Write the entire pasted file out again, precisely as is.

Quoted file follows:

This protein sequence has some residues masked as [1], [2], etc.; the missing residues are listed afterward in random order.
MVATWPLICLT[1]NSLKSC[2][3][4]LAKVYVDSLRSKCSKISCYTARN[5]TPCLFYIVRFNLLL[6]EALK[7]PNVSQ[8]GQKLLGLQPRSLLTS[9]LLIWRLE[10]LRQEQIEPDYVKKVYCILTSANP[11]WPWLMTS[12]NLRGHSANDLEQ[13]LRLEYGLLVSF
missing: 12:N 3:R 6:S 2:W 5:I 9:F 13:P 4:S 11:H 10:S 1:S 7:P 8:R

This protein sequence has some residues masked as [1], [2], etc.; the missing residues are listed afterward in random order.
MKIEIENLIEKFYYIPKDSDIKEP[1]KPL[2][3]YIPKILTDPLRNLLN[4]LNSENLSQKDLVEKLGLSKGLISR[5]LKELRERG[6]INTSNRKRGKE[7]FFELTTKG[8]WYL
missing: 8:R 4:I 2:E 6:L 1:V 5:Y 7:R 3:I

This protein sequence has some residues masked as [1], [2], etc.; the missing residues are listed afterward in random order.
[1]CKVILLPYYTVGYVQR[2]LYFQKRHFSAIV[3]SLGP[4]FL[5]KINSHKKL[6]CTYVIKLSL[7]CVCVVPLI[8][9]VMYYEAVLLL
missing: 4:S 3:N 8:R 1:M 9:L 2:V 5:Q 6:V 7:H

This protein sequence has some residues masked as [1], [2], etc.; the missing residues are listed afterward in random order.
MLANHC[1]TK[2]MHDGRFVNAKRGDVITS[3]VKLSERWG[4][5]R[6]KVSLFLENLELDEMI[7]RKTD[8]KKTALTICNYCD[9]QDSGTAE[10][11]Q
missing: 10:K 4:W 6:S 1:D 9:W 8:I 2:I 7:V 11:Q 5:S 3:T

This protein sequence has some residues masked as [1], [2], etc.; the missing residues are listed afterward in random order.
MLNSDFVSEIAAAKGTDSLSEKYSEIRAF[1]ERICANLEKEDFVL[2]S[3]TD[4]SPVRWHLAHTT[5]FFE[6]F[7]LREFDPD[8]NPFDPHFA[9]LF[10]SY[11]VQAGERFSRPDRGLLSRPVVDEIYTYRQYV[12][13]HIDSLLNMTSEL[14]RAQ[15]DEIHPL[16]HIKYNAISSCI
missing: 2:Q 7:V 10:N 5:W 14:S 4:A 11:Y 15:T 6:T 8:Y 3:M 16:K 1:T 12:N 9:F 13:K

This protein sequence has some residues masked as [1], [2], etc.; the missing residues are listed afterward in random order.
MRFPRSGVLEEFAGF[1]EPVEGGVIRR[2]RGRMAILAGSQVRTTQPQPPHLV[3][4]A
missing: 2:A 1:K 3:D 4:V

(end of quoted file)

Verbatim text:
This protein sequence has some residues masked as [1], [2], etc.; the missing residues are listed afterward in random order.
MVATWPLICLT[1]NSLKSC[2][3][4]LAKVYVDSLRSKCSKISCYTARN[5]TPCLFYIVRFNLLL[6]EALK[7]PNVSQ[8]GQKLLGLQPRSLLTS[9]LLIWRLE[10]LRQEQIEPDYVKKVYCILTSANP[11]WPWLMTS[12]NLRGHSANDLEQ[13]LRLEYGLLVSF
missing: 12:N 3:R 6:S 2:W 5:I 9:F 13:P 4:S 11:H 10:S 1:S 7:P 8:R

This protein sequence has some residues masked as [1], [2], etc.; the missing residues are listed afterward in random order.
MKIEIENLIEKFYYIPKDSDIKEP[1]KPL[2][3]YIPKILTDPLRNLLN[4]LNSENLSQKDLVEKLGLSKGLISR[5]LKELRERG[6]INTSNRKRGKE[7]FFELTTKG[8]WYL
missing: 8:R 4:I 2:E 6:L 1:V 5:Y 7:R 3:I

This protein sequence has some residues masked as [1], [2], etc.; the missing residues are listed afterward in random order.
[1]CKVILLPYYTVGYVQR[2]LYFQKRHFSAIV[3]SLGP[4]FL[5]KINSHKKL[6]CTYVIKLSL[7]CVCVVPLI[8][9]VMYYEAVLLL
missing: 4:S 3:N 8:R 1:M 9:L 2:V 5:Q 6:V 7:H

This protein sequence has some residues masked as [1], [2], etc.; the missing residues are listed afterward in random order.
MLANHC[1]TK[2]MHDGRFVNAKRGDVITS[3]VKLSERWG[4][5]R[6]KVSLFLENLELDEMI[7]RKTD[8]KKTALTICNYCD[9]QDSGTAE[10][11]Q
missing: 10:K 4:W 6:S 1:D 9:W 8:I 2:I 7:V 11:Q 5:S 3:T

This protein sequence has some residues masked as [1], [2], etc.; the missing residues are listed afterward in random order.
MLNSDFVSEIAAAKGTDSLSEKYSEIRAF[1]ERICANLEKEDFVL[2]S[3]TD[4]SPVRWHLAHTT[5]FFE[6]F[7]LREFDPD[8]NPFDPHFA[9]LF[10]SY[11]VQAGERFSRPDRGLLSRPVVDEIYTYRQYV[12][13]HIDSLLNMTSEL[14]RAQ[15]DEIHPL[16]HIKYNAISSCI
missing: 2:Q 7:V 10:N 5:W 14:S 4:A 11:Y 15:T 6:T 8:Y 3:M 16:K 1:T 12:N 9:F 13:K

This protein sequence has some residues masked as [1], [2], etc.; the missing residues are listed afterward in random order.
MRFPRSGVLEEFAGF[1]EPVEGGVIRR[2]RGRMAILAGSQVRTTQPQPPHLV[3][4]A
missing: 2:A 1:K 3:D 4:V